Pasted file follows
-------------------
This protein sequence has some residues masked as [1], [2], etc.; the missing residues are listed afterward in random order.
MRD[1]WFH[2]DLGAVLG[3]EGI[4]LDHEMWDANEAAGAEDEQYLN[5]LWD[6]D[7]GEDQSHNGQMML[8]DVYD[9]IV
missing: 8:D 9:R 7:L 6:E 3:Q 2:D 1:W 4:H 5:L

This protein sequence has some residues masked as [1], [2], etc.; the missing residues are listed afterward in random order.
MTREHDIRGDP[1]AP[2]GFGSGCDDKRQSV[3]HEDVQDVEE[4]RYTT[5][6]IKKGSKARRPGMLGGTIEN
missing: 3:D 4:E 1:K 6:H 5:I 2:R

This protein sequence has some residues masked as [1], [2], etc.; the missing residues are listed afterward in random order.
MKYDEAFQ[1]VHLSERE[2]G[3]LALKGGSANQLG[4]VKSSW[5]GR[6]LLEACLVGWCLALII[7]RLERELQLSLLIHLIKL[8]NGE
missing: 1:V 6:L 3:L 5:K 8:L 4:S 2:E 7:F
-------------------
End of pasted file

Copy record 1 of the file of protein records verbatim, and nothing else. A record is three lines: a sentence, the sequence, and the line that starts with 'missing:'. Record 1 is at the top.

This protein sequence has some residues masked as [1], [2], etc.; the missing residues are listed afterward in random order.
MRD[1]WFH[2]DLGAVLG[3]EGI[4]LDHEMWDANEAAGAEDEQYLN[5]LWD[6]D[7]GEDQSHNGQMML[8]DVYD[9]IV
missing: 8:D 9:R 7:L 6:E 3:Q 2:D 1:W 4:H 5:L